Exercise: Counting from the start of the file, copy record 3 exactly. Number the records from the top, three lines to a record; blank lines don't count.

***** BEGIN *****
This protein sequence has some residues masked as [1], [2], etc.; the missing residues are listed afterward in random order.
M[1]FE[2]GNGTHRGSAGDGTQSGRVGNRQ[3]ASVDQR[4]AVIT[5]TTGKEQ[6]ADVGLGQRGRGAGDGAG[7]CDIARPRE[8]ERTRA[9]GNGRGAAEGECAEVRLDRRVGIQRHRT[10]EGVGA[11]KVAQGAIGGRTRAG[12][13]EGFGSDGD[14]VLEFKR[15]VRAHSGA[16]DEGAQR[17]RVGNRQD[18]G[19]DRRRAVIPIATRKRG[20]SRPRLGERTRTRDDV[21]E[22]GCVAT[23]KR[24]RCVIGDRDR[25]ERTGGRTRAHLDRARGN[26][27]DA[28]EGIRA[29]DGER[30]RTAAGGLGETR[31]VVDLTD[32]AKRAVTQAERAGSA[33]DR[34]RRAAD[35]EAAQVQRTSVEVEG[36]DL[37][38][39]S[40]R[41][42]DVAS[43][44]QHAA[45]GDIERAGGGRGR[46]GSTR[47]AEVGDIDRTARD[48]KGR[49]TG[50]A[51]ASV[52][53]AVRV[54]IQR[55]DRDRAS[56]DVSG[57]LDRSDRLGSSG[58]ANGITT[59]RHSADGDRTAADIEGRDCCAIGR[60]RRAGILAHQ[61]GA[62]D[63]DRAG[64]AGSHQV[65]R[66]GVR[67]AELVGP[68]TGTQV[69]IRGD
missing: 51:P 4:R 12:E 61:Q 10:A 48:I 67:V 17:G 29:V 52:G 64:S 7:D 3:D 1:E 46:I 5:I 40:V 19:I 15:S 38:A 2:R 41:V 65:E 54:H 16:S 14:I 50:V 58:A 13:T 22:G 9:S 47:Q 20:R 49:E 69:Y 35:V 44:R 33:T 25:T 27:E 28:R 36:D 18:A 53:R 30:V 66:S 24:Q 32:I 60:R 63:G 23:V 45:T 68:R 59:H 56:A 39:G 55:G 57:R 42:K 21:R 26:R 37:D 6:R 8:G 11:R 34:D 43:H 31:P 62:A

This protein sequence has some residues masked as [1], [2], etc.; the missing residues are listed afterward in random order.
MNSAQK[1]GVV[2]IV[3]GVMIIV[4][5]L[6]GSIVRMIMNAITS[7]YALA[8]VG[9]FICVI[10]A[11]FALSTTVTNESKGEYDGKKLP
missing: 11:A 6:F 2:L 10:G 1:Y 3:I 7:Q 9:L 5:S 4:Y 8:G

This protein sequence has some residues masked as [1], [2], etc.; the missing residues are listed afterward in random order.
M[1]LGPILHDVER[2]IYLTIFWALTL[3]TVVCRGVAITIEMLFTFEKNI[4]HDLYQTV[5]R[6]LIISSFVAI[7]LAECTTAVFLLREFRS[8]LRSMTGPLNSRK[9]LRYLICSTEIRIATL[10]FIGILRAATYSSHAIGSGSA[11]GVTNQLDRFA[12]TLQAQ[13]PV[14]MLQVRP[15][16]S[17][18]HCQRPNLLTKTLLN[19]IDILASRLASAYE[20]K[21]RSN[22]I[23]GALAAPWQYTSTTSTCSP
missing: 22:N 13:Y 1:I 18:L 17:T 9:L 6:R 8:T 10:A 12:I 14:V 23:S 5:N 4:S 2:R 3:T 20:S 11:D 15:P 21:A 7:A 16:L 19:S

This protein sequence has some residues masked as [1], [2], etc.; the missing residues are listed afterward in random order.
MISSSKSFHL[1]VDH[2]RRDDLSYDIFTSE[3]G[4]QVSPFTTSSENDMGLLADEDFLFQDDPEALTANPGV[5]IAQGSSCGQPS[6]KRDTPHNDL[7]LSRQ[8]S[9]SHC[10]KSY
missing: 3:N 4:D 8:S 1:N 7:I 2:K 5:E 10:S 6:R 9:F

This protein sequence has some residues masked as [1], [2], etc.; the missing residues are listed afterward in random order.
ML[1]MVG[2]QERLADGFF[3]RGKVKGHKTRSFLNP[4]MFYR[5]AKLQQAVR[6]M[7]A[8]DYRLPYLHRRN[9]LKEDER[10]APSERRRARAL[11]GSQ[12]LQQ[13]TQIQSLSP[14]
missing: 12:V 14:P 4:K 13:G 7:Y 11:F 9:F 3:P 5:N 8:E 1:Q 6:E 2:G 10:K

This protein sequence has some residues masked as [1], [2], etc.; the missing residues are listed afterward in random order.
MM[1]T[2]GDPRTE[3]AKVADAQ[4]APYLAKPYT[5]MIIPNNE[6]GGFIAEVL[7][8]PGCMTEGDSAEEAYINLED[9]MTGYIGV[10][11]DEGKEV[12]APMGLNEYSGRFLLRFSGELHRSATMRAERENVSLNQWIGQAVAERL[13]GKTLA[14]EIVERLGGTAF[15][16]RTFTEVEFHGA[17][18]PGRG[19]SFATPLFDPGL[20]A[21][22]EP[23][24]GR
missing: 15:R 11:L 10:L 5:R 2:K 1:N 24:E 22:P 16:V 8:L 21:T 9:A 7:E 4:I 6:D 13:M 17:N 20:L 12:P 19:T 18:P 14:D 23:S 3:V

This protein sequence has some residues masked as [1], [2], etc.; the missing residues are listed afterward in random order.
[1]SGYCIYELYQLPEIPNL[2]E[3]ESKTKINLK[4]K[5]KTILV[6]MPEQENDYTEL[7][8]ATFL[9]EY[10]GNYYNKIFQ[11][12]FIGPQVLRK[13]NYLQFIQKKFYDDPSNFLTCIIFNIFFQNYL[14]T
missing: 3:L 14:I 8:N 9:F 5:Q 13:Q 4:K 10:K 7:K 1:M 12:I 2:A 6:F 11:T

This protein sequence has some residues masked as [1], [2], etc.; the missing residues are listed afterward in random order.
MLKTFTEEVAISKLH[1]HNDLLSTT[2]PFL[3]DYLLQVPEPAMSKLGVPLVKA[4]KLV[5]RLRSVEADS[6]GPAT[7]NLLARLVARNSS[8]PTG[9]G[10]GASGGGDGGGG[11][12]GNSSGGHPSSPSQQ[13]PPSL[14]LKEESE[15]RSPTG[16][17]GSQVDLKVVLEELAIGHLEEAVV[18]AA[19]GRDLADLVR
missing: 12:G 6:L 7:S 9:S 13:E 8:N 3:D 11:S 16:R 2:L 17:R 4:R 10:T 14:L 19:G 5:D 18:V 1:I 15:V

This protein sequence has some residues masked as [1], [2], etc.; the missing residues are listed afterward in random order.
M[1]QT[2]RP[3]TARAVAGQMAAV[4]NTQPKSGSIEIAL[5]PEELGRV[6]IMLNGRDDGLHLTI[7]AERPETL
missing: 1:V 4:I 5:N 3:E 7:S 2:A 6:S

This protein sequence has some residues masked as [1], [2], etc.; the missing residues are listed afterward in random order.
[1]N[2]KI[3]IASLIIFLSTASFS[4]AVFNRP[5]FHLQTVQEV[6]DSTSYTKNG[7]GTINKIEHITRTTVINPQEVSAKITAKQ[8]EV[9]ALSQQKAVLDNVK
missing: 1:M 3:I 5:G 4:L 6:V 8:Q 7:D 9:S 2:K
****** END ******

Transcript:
This protein sequence has some residues masked as [1], [2], etc.; the missing residues are listed afterward in random order.
M[1]LGPILHDVER[2]IYLTIFWALTL[3]TVVCRGVAITIEMLFTFEKNI[4]HDLYQTV[5]R[6]LIISSFVAI[7]LAECTTAVFLLREFRS[8]LRSMTGPLNSRK[9]LRYLICSTEIRIATL[10]FIGILRAATYSSHAIGSGSA[11]GVTNQLDRFA[12]TLQAQ[13]PV[14]MLQVRP[15][16]S[17][18]HCQRPNLLTKTLLN[19]IDILASRLASAYE[20]K[21]RSN[22]I[23]GALAAPWQYTSTTSTCSP
missing: 22:N 13:Y 1:I 18:L 17:T 9:L 6:R 8:T 10:A 12:I 14:V 23:S 5:N 4:S 2:R 3:T 20:S 11:D 15:P 21:A 7:A 16:L 19:S